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MXR 01 Digital Reverb

New signal processing devices come and go, often in very short-lived spurts of popularity - whatever happened to 'phasers', for example? This tendency for the recording fraternity to follow 'trends' in equipment, is all part and parcel of the music business' continual search for 'new sounds'. Unfortunately, this situation proves to be nothing but a big headache for individuals and smaller studios trying to keep up with the trends, especially when it comes to making a decision about which effect they should get next for their studio. By the time they've saved the necessary money to buy the latest 'toy' it could well be unfashionable - and in the fickle world of music, nobody, but nobody wants to record in an unfashionable studio... do they?

For people in the latter position, the answer to your prayers is 'digital reverberation'. Being a natural element, reverberation is omnipresent and thus unaffected by the ravages of fashion. Some form of reverberation unit is an essential part of any and every recording set-up, no matter how large or small. You can get by without compressors, flangers, noise gates or digital delays - but you'll always require a method of injecting life and space into your recordings which you'll generally only obtain through reverberation. If you have the necessary money, and you're looking for a good quality reverb unit then read on...


With the Zero 1 Digital Reverb, MXR continue their tradition for bringing advances in recording technology within the financial reach of a wider audience, just as they did in the past with their original digital delay (an industry standard?) and pitch transposer units.

At an all-inclusive retail price of £1944.25, the Zero 1 is by no means inexpensive to the man still struggling to raise cash for his new Fostex A8; but it does represent very good value for money to small studios who certainly could not afford the previously prohibitive cost of a Lexicon or Quantec. Make no mistake though, the MXR unit does not replace either of these two, it simply brings some of the facilities of its top class brethren within easier reach of the less well-off.


Housed in a conventional 19" wide, 1U high rack-mounting steel case, the Zero 1 offers programmable and preset features including 9 different room sizes, pre-delay (up to 90ms), damping (acoustic absorption) and a variable reverb decay time (up to 24 seconds); plus the novel inclusion of a 'dynamic reverb' mode.

All the above features can be quickly and easily accessed via the neatly laid out front panel, which sports individual up/down incrementor pushbuttons for each of the four reverb variables, and eight further pushbuttons for preset/memory selection and storage functions. Large, clearly visible LED readouts provide immediate indication of the 4 chosen parameter values and current memory status, whilst a 6 segment, peak-reading LED meter shows the amount of input signal feeding the device. As with all digital devices care must be taken to prevent input overload, for the resulting 'crunch' is offensive to the ears, to say the least!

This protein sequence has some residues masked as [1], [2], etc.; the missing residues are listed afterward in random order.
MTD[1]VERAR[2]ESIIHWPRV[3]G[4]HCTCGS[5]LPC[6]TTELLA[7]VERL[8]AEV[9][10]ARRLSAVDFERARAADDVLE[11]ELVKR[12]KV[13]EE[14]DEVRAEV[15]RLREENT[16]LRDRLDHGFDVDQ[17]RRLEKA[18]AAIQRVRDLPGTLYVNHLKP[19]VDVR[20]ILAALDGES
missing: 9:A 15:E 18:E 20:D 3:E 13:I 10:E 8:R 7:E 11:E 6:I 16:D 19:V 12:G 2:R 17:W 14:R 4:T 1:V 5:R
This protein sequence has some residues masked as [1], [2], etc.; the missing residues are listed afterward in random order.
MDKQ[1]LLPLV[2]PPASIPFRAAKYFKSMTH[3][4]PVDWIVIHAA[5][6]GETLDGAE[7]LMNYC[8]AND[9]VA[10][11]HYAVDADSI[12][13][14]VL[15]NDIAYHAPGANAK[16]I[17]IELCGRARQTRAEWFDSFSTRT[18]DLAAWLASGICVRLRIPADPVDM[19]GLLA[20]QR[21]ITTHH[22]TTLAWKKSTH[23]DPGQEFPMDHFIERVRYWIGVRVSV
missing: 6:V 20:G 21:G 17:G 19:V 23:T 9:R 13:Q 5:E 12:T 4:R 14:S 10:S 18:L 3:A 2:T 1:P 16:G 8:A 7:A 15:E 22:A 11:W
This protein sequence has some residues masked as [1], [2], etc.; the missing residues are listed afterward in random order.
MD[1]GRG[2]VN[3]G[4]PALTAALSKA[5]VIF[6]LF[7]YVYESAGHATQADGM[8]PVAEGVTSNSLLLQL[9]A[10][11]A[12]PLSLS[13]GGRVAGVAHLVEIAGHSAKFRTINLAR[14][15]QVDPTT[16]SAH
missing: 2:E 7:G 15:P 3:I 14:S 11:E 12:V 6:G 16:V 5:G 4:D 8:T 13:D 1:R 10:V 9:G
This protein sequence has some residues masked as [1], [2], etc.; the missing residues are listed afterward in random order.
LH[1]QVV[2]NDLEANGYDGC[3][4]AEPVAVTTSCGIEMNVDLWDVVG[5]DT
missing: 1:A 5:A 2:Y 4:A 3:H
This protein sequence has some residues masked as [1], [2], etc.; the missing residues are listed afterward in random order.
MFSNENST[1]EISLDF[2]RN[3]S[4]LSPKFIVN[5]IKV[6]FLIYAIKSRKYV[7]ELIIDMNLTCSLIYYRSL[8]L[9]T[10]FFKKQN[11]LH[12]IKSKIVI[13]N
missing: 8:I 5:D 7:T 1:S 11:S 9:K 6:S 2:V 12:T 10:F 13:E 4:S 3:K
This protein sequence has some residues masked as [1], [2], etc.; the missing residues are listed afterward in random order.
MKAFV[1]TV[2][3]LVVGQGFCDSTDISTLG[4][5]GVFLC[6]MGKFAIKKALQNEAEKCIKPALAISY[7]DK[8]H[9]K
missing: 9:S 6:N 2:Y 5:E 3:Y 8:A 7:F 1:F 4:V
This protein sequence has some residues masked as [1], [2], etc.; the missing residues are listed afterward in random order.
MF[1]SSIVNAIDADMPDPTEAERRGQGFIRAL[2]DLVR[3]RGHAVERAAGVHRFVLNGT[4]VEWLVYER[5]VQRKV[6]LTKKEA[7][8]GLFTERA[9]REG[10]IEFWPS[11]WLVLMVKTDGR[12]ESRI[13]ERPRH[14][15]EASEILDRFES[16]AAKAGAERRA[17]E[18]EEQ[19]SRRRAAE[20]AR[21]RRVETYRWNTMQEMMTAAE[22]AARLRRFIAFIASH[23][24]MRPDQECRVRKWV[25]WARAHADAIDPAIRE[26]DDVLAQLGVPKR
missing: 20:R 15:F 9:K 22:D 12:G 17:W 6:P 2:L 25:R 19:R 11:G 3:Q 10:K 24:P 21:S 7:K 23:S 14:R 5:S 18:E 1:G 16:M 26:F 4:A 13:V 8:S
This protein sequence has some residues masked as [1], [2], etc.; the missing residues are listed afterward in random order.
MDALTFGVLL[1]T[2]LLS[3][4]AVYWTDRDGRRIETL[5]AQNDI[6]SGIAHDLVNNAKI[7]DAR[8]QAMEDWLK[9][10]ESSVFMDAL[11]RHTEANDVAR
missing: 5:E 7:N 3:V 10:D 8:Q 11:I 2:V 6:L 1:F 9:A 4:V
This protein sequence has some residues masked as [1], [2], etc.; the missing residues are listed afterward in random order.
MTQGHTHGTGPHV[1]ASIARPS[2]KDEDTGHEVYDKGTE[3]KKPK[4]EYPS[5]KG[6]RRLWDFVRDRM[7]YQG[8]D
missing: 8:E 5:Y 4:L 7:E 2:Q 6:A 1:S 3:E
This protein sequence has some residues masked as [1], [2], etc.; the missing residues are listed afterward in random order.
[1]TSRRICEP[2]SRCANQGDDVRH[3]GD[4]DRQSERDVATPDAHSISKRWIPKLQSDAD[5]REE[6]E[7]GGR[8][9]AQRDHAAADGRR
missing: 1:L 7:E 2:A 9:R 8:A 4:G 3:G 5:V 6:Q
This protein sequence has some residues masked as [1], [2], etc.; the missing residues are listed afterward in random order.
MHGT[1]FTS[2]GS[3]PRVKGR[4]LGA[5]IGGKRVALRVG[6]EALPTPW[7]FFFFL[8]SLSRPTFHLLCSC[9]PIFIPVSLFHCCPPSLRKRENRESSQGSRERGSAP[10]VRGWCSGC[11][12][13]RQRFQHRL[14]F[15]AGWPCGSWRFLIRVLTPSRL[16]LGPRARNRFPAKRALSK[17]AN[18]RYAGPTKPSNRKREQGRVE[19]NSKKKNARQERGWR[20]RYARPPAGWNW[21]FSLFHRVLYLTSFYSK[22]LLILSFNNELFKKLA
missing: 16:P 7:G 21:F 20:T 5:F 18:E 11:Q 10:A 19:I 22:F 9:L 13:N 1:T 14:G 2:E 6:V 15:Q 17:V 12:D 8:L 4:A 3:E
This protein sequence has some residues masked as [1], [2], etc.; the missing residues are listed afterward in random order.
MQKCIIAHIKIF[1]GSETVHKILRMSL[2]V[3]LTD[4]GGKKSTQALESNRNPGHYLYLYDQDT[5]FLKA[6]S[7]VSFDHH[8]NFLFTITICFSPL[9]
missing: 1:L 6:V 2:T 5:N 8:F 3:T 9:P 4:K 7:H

Input to the unit is via a rear panel, mono (balanced) ¼" jack socket, whilst a stereo output is possible via the two 600ohm line level jack sockets. Alternatively, the Zero 1 can be hardwired for permanent connection within a system, and a nine terminal barrier strip is provided for connection of bare wire leads, which saves on the cost of connectors and should improve longterm reliability.

The best way to use the Zero 1 in a set-up, is with it linked to the echo send and return loop of a mixing desk. However, if you return the reverb outputs to the inputs of two spare channels of the mixer, you can make full use of the desk's equalisation as well as treating the reverb signals with another effect patched onto an auxiliary buss, to create some absolutely stunning stereo treatments.


The Zero 1 comes preprogrammed with 7 reverb treatments that have been created using a combination of the four variable reverb parameters: program, pre-delay, damping and decay time. Together these enable reverberant environments that vary from a 'plate' to a very large 'hall', to be created. The 7 presets serve merely as examples of what it is possible to achieve using the programming section. Due to the inordinate simplicity of operation, few people I suspect will rely wholly on the preset effects - it's too easy to create your own, so why bother?

The 'Program' parameter is effectively your 'room size', of which 9 variations are available. The apparent size of this reverberant room can be modified by adding degrees of 'Pre-Delay' to the reverb. This pre-delay tells the ear how big the room is. Remember: when a sound is made in a room, you hear the direct signal virtually immediately, followed by the various sound reflections that have bounced off the walls, floor and ceilings. These constitute the 'reverberation'. The delay that occurs between the original sound and the reflected sound being heard, is known as 'pre-delay'. The actual delay time is obviously going to be the same as the time the sound takes to reflect off the room surface and return to the ear, thus the larger the room, the longer the delay time, hence the importance of pre-delay in determining the apparent physical size of the room.

On the MXR unit, pre-delay is selectable from 0 to 90 milliseconds in 10ms increments. Although nowhere near as variable as the pre-delay on the Quantec Room Simulator, the range offered is very usable. If you really wanted extra pre-delay, you could always set the MXR unit to 0ms, take the reverb signal feed direct to an inexpensive external digital delay (such as the JHS Digitec for £275), then mix the delayed reverb signal with the original. For the low additional cost of the digital delay you have got yourself a very powerful and flexible setup.

The 'Damping' function on the Zero 1 simulates the characteristic high frequency absorption features of various surfaces found in rooms eg. bare walls, carpets, curtains etc. Ten damping variations are on offer (0-9), where setting '9' gives maximum absorption. It's very useful for cutting out the 'splash' and 'ringing' caused by cymbals, for example, and can prevent 'flutter echo' on vocals when a small room size has been programmed, such as Program 1.